4 Weeks to B2B Pro Virtual Workshop Live Blog

4 Weeks to B2B Pro Virtual Workshop Live BlogDate: July 14 – August 13, 2015
Topic: B2BPro Live Blog
Presenters: Steve Slaunwhite, Bob Bly, Casey Hibbard, Casey Demchak, Michael Katz, Melanie Rembrandt, Gordon Graham, Ed Gandia

In the first-ever 4 Weeks to B2B Pro Virtual Workshop, eight B2B copywriting experts walk though the eight most in-demand, highest-paying B2B projects. Plus, two bonus sessions on getting B2B clients.

We’ll be there, reporting live on every session:

  • Bob Bly: B2B Sales Copy — Landing pages, emails, and more
  • Casey Hibbard — Case studies
  • Casey Demchak — B2B video scripts
  • Michael Katz — E-newsletters
  • Steve Slaunwhite — B2B Websites
  • Melanie Rembrandt — B2B blogs and articles
  • Steve Slaunwhite — B2B visual content
  • Gordon Graham — White papers
  • Ed Gandia — Getting clients

The live blog includes special updates for B2B Writing Success platinum members. Be sure you’re logged in to access all of the premium content. If you’re not a member yet, give platinum membership a try!

The live blog kicks off at 7:00 p.m. July 14, see you then!

Because this is a Virtual Event there will be NO home study sold. But you can still jump in and get full access to all of the sessions, bonus materials, and reviews on eight writing assignments by going here.

Tuesday July 14, 2015 7:00 pm

And we’re off and running! Steve Slaunwhite introduces our first speaker, B2B master copywriter Bob Bly.

Bob will talk with us about his secrets of B2B Lead Generation – Writing and Designing B2B Landing Pages.

“Your home page is the worst place to send someone.” Bob Bly

Bob gave us his winning 10-point formula for a lead generation landing page. He advises saying free as often as you can.

He reminds us that on a lead gen landing page the purpose is to sell the lead magnet not the product.

Testing is critical. You should test headlines, images, even the submit button. Don’t assume one thing will work best on all landing pages.

Building credibility is critical. One way is with a credibility pre-head on the page.

I love that Bob is showing us he own landing pages and giving us his conversion rates. He’s proving that his formula works.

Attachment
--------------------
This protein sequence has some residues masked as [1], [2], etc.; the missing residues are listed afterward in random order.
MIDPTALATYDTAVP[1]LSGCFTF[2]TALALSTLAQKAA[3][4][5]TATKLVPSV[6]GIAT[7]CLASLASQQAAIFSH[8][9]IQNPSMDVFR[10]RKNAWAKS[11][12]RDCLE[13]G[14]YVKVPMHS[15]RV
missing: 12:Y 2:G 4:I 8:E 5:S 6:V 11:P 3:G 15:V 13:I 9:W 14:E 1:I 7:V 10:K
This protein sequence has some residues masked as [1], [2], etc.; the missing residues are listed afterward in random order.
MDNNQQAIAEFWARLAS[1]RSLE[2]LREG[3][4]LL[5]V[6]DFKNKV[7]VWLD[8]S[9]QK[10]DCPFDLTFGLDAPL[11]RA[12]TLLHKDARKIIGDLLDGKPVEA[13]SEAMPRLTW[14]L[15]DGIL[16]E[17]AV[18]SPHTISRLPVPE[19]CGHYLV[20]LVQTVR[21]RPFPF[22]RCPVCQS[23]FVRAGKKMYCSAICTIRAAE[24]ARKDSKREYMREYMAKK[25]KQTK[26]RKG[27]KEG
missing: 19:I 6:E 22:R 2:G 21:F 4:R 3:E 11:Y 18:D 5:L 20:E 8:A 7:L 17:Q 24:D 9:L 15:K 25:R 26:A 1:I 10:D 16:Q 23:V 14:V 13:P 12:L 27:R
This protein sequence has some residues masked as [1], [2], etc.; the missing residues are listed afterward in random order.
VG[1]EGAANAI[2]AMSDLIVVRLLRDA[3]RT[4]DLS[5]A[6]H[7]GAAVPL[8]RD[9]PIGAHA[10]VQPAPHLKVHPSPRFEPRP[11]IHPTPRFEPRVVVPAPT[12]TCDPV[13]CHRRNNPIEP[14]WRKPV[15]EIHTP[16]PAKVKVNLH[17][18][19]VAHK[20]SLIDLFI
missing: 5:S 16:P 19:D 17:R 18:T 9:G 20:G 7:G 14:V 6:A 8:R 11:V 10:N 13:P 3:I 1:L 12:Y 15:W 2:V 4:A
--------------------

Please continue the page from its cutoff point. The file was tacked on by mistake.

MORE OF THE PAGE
Bob recommends the “value close” that positions the price as a drop-in-the-bucket compared to the value you get.

Provide proof for claims that may be difficult to believe – use images like graphs when possible.

Bob gave us his 10 rules for writing landing pages that sell. Rule #6: Put an emotional hook in the lead.

Special update for our Platinum members:


This article is reserved content for B2B Writing Success premium members. To continue reading this article please log in or become a member today.

8:07 pm

And we’re back with Bob Bly to learn about email marketing and online ads that will drive traffic to our landing pages.

When you’re writing your emails, remember to think both verbally and visually.

Bob says that his 5-part motivating sequence is the most valuable part of this second hour. The first step is to get the reader’s attention.

This was a surprise – the most important part of a B2B email is the “from” line! If you’re not a trusted source, the email won’t get opened and read.

Again, testing is critical. The subject line you think will do best may not win in a test. Assume nothing!

Who should your email come from? If your company is well-known, it should come from the company. If you are a guru or celebrity, it should come from you. An e-newsletter should come from the publisher.

Your opt-out rate shouldn’t be higher than .1%. If it is, you may need to make some changes to your emails.

Special update for our Platinum members:


This article is reserved content for B2B Writing Success premium members. To continue reading this article please log in or become a member today.

8:51 pm

We’re looking at some examples of ads. Bob emphasizes again that ads should link to a landing page, not a website home page.

Great question about whether you should use text or HTML in your emails. Bob says it depends on what you’re selling. He doesn’t sell visual products so he uses text but a business like International Living would benefit from using HTML so they can include images of retirement havens.

Once again, Bob Bly exceeded expectations. He shared a ton of his best tips to create landing pages that convert and emails that get opened and clicks.

That’s it for tonight!

We’ll be back on Thursday night at 7:00 pm. Be sure to join us again!

Thursday, July 16 7:03 p.m.

Steve Slaunwhite is introducing Casey Hibbard – the leading expert in writing case studies. She’s written over 1,000 case studies!

Customers tend to open up more to a 3rd party which is why it’s advantageous to outsource case study projects to freelancers.

“Strangers with experience.” While you may not know the people featured in case studies, it gives potential clients confidence in a company.